Happy New Year to everyone! I came down with a flu on New Year's Day, hoping everyone else is starting things off a little bit better. Today I wanted to share two books I recently finished, one being Diane von Furstenburg's autobio and the other a historical fiction account of New York City.
New York: The Novel, by Edward Rutherfurd
This historical fiction piece provides a sweeping history of New York City from the 1600s through 9/11. A massive undertaking for the author, although somehow he's written similar accounts of Paris, London, and Russia. The book follows the Master family, starting with their original Dutch ancestor, trapping beaver and fighting with his wife in the wilderness of Manhattan (yeah, wilderness). It follows the Master family line right on through colonial times, the Revolutionary war, Civil War, emancipation, the Great Depression, the sixties, eighties, etc. The Master family interacts with characters that each represent all the different cultures that came to make up Manhattan as well, from Irish and Italian immigrants, to Brooklyn Jews, to poor Puerto Rican families fighting gangs in Harlem.
What I liked about this book was getting a flip book style view of history. It all happens so seamlessly, one minute Lower Manhattan is swampland and the next it's full of skyscrapers. I also loved how just plain nice the characters were (though, of course, that made it less realistic). The bad thing about the book was that it actually feels a little fluffy, almost like chick lit. Maybe it's because almost all of the characters get lucky breaks, or maybe it's because the author sort of flies through some periods, but I have to say it's not actually the most substantial read. Definitely fun, cool, and enjoyable overall though. If you don't mind sinking into an 800-pager, check this one out.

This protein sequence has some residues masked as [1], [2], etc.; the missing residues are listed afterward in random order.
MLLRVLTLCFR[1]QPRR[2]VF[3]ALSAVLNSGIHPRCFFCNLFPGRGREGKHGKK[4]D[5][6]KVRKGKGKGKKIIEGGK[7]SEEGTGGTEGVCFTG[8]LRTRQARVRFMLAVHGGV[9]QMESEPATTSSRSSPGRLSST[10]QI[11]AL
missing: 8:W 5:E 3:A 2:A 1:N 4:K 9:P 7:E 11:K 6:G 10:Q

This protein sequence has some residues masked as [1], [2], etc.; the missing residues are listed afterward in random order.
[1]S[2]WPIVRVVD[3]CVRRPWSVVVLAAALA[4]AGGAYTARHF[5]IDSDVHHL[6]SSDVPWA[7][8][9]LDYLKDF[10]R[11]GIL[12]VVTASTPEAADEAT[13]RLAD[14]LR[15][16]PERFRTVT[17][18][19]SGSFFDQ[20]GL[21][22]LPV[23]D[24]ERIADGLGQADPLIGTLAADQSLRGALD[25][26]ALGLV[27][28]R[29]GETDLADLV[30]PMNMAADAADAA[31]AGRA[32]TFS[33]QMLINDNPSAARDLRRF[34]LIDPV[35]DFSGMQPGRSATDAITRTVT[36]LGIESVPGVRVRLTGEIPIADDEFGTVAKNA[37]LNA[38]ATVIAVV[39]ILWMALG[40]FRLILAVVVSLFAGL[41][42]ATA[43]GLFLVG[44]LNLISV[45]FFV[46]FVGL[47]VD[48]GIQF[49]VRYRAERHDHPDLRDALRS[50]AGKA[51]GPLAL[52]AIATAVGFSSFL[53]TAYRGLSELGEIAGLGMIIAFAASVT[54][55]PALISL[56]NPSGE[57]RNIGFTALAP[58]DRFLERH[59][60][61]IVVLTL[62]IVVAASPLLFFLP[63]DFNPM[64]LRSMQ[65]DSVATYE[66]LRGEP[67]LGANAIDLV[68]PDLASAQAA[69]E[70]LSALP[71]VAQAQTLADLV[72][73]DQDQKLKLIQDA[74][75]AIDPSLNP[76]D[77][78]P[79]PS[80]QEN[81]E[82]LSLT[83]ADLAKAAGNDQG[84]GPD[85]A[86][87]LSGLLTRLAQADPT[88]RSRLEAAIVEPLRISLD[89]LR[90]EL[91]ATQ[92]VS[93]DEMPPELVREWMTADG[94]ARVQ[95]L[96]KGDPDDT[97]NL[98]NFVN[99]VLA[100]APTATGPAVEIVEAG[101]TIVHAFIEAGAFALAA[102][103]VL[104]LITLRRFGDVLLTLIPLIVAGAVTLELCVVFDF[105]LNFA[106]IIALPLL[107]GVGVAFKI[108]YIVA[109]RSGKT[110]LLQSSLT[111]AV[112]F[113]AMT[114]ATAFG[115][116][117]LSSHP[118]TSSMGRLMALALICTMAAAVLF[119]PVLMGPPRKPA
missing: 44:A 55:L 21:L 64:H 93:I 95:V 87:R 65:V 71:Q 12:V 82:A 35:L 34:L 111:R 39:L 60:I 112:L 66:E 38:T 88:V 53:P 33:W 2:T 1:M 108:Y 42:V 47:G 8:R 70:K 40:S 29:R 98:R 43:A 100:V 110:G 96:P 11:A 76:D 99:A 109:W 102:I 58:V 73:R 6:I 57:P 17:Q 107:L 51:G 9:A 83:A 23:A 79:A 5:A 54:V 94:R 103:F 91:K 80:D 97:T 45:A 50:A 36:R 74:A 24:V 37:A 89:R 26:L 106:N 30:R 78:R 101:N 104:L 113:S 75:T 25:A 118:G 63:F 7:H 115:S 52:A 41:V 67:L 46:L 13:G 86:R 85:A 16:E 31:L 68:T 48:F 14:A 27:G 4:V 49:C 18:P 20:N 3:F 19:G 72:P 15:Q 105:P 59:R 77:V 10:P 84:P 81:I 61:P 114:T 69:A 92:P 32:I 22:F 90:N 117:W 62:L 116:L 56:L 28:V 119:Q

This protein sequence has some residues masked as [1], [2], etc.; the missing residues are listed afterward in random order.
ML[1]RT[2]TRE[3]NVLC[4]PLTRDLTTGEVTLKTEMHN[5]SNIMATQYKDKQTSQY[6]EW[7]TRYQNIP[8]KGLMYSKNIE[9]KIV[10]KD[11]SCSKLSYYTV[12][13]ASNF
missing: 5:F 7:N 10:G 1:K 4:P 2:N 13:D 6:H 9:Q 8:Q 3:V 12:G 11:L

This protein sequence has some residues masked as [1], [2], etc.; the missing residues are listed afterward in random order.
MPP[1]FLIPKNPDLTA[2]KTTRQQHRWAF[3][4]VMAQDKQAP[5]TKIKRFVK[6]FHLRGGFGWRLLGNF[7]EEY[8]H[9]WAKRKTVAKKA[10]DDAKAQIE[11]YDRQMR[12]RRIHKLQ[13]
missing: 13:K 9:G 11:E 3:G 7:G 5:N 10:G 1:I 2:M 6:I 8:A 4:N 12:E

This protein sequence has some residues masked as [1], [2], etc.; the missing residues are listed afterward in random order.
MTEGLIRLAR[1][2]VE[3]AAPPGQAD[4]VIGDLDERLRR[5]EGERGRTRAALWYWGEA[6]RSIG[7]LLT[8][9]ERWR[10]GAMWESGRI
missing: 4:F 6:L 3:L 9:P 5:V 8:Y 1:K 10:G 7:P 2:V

The Woman I Wanted to Be, by Diane von Furstenburg
Ugh. I wanted to love this one. I love DVF's clothes, and her column in InStyle magazine, and I've always found interviews with her to be very interesting. I couldn't wait to read her autobio, but I was disappointed.
I started out liking it but came away feeling almost brainwashed. She talks about all aspects of her life, from her childhood, her marriages, family, love affairs, and ups and downs in her business, but only in the most superficial way. Her goal seems to be flaunting her glamorous, jet-set lifestyle, and it comes off as pretty narcissistic. For example, she constantly talks about her love for her husband, Barry Diller, but then has all these periods where she leaves him for a few years to be with other men, and talks about this as if it's totally normal and fine, just something she needed to do. She also totally glosses over her bout with cancer, making it sound like she spent a few weeks at a yoga retreat. Her treatment of the topic was so surface that the reader can't connect with her at all. She goes on and on about Studio 54, and all her celebrity encounters, and never once addresses any flaws in herself or talks about her struggles in any real way. It's not worth reading. Skip this one.